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165 APPENDIX B cent operate under migrant health voucher programs in which primary care services for migrant workers are subcontracted to existing local providers (National Center for Farmworker Health, 2011a,b). FQHCs (and rural health clinics, described next) are reimbursed by Medicare through a Prospective Payment System (PPS). This system estab- lishes a fee to be paid to the provider regardless of the service rendered, and is designed to encourage comprehensive care. There is no limit on the number of visits each patient can make per year. The reimbursement is based on yearly cost reports, which take into account the overall cost of operations relative to clinical production. Medicare and Medicaid PPS rates are set by the respective agencies but are generally similar. In 2010, 1,124 health centers served more than 19 million patients. Approximately one-third of these patients were individuals aged 18 or younger, 7.3 million were uninsured, and nearly 863,000 were migrant or seasonal farm workers and their families (HRSA, 2011j). Table B-1 presents more detailed information on health centers. TABLE B-1 Snapshot of Health Centers Characteristic Number Percentage Total Patients 19,469,467 Patients by Age Children (<18) 6,251,866 32.11 Adults (18-64) 11,885,206 61.05 Geriatric patients (65 and over) 1,332,395 6.84 Number of Patients by Insurance Status Uninsured 7,308,655 37.54 Uninsured children (0-19) 1,393,640 7.16 Medicaid/CHIP 7,505,047 38.55 Medicare 1,461,485 7.51 Other third party 2,699,183 13.86 Patients below the poverty level 10,726,964 55.10 Staffing Total staff 131,660.23 Primary care physicians 9,592.10 Nurse practitioners 3,807.86 Physician assistants 2,034.20 Certified nurse midwives 520.28 Dentists 2,881.89 NOTE: CHIP = Children’s Health Insurance Program. SOURCE: HRSA, 2011j.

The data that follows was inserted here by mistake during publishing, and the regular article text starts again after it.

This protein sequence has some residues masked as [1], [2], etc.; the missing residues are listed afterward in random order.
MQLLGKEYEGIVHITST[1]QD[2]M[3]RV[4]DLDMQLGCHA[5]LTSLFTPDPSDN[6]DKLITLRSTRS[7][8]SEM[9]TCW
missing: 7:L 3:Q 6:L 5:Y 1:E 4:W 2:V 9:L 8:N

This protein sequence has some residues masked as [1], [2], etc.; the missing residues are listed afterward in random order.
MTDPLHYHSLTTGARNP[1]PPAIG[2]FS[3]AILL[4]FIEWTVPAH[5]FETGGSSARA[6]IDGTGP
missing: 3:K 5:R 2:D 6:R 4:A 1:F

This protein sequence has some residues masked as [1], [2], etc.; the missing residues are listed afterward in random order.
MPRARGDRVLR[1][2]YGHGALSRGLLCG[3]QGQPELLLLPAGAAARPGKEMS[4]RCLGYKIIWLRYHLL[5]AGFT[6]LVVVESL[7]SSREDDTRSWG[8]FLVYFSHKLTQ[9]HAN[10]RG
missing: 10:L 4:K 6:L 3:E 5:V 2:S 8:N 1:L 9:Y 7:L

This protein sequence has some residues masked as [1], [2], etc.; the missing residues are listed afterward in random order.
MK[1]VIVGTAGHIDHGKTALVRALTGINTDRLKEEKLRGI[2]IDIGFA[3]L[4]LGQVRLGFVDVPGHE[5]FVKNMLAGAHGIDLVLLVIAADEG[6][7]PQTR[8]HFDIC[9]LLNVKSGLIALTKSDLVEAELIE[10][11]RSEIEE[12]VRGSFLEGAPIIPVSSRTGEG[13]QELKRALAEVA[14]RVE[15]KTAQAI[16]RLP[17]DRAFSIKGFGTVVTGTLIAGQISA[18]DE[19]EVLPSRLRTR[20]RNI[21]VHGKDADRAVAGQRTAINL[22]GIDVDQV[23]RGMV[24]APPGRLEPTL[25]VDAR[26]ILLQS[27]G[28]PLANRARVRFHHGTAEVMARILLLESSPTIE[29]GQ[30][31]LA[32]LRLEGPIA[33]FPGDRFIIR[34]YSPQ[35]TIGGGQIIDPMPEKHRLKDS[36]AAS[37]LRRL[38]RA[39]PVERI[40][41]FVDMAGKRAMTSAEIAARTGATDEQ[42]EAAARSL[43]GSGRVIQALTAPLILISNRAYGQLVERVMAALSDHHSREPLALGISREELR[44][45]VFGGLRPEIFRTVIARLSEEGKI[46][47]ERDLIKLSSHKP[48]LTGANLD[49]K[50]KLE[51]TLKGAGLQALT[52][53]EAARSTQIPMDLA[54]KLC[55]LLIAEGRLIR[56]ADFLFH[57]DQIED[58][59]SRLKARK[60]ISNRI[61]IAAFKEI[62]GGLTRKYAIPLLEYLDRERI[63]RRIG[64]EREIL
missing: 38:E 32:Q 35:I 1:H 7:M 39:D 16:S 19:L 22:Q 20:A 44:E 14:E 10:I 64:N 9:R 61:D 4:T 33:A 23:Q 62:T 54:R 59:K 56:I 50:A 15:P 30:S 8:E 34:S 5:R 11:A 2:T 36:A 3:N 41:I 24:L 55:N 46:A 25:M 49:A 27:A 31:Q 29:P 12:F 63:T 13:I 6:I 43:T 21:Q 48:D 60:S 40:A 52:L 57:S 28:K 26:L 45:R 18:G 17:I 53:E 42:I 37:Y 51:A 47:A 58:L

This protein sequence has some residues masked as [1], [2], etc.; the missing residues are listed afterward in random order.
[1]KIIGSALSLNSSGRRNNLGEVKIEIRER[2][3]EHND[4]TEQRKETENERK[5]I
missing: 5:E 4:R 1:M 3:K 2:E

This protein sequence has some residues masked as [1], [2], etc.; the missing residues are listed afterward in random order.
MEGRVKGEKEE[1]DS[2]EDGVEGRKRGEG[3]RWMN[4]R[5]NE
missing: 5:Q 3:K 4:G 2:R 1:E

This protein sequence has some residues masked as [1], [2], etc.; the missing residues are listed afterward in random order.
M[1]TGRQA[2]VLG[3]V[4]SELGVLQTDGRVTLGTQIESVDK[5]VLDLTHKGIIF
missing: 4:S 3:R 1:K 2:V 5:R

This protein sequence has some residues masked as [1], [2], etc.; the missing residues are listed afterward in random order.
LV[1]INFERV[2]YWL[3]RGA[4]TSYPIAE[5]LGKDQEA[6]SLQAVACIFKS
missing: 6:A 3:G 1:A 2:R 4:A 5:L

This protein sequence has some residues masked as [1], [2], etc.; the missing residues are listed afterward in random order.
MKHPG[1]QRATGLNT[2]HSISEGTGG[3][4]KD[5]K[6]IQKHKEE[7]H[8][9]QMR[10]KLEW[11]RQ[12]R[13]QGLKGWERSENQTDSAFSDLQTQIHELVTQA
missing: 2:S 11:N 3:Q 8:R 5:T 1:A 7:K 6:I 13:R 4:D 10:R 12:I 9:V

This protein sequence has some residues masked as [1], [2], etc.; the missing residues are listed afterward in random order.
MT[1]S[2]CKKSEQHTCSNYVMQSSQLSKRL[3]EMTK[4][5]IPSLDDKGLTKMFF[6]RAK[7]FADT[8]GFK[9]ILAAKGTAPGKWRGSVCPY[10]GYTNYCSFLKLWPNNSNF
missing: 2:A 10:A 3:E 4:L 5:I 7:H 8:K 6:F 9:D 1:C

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166 PRIMARY CARE AND PUBLIC HEALTH Rural Health Clinics Another HRSA-supported clinical service is the rural health clinic pro- gram, initiated to increase primary care services for Medicaid and Medicare patients in rural communities. As of August 2011, more than 3,800 rural health clinics were in operation across the United States, with 28 states containing more than 50 such centers (CMS Rural Health Center, 2011). Rural health clinics must meet certain criteria to maintain their rural health clinic designation. They must be located in a nonurbanized medically underserved or health professional shortage area. They must utilize a team of physicians and other practitioners, such as nurse practitioners, physician assistants, and certified nurse midwives, and must be staffed at least 50 per- cent of the time by nonphysician practitioners. Rural health clinics are not required to provide any preventive health, preventive dental health, or case management services. The scope of their services is limited to emergency care; outpatient primary care; and basic laboratory services such as urine testing by stick or tablet, blood sugar tests, and the collection of cultures for transmittal to a certified laboratory for analysis (HRSA, 2006). Disease-Specific Health Centers HRSA supports a number of disease-specific health centers. These centers focus on serving populations with particular diseases or areas with concentrated rates of a particular disease resulting from geographic prox- imity to exposures and other factors. The most renowned of these centers are Ryan White clinics, which exist as a part of the Ryan White Program. That program, the largest federal program focused exclusively on HIV/ AIDS care, was designed to increase federal funding for centers providing primary care to HIV/AIDS patient (HRSA, 2011a). The Ryan White Program has six parts. Part A funds are used to pro- vide care for people living with HIV, including outpatient and ambulatory medical care, oral health care, mental health services, substance abuse outpatient care, and assistance with health insurance premiums and cost sharing for low-income individuals (HRSA, 2011e). Part B provides grants to states and U.S. territories to improve the quality, availability, and or- ganization of HIV/AIDS health care and support services (HRSA, 2011f). Part C gives grants directly to service providers to support outpatient HIV early intervention services, and provide primary care and ambulatory care (HRSA, 2011g). Part D focuses on services to families and awards funds to public and private organizations for such activities as community outreach, prevention programs, primary and specialty medical care, and psychosocial services. It also supports efforts to improve access to clinical trials and re- search for vulnerable populations (HRSA, 2011h). Finally, Part F provides